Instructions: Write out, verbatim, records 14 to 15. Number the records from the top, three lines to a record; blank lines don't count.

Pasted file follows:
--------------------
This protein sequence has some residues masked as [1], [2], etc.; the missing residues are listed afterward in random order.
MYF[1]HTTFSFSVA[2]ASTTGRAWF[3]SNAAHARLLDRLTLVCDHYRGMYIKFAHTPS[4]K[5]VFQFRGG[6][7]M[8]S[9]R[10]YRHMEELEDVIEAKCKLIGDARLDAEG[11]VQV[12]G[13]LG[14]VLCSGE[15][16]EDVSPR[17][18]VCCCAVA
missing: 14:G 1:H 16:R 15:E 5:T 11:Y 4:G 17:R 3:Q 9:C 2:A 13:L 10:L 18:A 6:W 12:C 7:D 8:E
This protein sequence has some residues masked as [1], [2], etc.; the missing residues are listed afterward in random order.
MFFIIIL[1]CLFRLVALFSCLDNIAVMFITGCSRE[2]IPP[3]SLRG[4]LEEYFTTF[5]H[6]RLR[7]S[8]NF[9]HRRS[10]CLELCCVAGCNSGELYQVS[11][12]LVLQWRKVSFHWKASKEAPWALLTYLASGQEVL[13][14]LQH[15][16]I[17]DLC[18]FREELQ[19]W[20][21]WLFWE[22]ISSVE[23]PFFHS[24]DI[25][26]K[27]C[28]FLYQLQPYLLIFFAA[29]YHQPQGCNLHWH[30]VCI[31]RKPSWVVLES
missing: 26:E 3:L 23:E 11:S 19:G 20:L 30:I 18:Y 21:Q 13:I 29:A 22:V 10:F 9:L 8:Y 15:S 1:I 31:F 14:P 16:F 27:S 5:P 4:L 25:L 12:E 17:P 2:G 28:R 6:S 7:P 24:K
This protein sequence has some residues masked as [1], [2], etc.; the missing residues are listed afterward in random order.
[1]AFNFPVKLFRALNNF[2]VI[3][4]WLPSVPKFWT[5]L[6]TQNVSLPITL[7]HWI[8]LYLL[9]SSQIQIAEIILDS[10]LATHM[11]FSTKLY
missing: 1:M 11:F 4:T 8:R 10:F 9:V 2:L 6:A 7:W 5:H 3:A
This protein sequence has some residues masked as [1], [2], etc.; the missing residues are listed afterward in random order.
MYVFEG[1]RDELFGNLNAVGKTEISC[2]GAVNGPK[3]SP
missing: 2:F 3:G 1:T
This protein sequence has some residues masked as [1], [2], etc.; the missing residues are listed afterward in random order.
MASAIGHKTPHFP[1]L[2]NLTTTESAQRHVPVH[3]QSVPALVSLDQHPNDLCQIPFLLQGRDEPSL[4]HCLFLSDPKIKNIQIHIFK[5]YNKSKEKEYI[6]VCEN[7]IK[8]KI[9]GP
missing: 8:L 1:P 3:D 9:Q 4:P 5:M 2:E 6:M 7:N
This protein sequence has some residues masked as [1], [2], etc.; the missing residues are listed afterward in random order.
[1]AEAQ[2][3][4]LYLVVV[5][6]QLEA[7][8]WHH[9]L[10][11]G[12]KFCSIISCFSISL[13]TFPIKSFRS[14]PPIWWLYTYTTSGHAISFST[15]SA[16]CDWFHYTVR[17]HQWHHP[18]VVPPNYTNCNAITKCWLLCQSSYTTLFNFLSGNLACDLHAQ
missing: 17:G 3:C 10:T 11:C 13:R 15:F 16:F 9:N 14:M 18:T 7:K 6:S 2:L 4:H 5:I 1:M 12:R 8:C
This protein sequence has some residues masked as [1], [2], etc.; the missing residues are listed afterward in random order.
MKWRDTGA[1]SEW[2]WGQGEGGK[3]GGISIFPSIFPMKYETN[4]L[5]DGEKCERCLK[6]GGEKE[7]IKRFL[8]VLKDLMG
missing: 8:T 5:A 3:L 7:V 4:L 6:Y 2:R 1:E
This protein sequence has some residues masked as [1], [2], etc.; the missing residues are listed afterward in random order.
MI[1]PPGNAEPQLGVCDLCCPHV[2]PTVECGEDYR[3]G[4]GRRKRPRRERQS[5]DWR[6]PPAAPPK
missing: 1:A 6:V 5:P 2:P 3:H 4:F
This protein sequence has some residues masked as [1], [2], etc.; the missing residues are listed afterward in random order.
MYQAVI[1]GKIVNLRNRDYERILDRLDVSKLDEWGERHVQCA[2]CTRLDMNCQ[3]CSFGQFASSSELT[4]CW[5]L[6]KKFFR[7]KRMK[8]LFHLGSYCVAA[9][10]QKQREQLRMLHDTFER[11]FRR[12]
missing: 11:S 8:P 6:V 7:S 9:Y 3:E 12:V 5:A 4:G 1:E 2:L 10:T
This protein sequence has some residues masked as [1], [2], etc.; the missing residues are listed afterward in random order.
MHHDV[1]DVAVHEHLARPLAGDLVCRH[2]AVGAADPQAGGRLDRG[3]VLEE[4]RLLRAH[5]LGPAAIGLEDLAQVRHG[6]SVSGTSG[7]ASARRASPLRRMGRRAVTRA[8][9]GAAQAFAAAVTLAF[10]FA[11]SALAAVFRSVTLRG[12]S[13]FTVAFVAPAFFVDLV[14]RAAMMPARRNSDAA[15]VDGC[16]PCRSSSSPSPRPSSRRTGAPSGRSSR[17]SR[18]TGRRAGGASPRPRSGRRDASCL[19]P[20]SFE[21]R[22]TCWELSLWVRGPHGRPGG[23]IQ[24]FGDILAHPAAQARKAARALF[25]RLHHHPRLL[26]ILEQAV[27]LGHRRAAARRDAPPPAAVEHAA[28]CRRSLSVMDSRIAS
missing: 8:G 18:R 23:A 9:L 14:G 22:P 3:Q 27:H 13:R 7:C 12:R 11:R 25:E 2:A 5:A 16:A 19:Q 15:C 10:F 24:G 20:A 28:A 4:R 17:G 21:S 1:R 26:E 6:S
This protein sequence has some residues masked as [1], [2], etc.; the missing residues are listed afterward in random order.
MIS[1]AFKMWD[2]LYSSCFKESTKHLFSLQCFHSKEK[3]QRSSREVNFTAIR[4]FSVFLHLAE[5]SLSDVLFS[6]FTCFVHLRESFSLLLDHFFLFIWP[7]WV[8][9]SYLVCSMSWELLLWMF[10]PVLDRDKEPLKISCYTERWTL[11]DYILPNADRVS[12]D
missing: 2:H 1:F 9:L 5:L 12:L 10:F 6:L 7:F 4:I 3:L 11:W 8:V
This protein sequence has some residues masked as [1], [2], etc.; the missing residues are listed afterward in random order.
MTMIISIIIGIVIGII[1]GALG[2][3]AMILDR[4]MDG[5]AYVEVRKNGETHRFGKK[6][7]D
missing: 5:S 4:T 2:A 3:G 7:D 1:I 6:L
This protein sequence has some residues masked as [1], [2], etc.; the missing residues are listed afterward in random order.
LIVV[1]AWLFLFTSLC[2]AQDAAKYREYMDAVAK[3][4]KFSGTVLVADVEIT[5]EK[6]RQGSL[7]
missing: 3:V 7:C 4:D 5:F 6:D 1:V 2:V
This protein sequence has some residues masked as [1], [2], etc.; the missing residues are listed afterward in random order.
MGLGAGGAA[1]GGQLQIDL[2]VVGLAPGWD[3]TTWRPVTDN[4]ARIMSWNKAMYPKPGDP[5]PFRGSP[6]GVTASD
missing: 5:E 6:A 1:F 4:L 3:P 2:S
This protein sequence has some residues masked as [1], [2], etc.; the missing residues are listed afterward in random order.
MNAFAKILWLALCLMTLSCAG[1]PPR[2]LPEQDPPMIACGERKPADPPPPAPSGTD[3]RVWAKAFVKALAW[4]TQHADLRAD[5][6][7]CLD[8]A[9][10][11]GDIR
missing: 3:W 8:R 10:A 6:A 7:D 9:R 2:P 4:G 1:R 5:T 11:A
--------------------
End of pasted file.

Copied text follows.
This protein sequence has some residues masked as [1], [2], etc.; the missing residues are listed afterward in random order.
MGLGAGGAA[1]GGQLQIDL[2]VVGLAPGWD[3]TTWRPVTDN[4]ARIMSWNKAMYPKPGDP[5]PFRGSP[6]GVTASD
missing: 5:E 6:A 1:F 4:L 3:P 2:S
This protein sequence has some residues masked as [1], [2], etc.; the missing residues are listed afterward in random order.
MNAFAKILWLALCLMTLSCAG[1]PPR[2]LPEQDPPMIACGERKPADPPPPAPSGTD[3]RVWAKAFVKALAW[4]TQHADLRAD[5][6][7]CLD[8]A[9][10][11]GDIR
missing: 3:W 8:R 10:A 6:A 7:D 9:R 2:P 4:G 1:R 5:T 11:A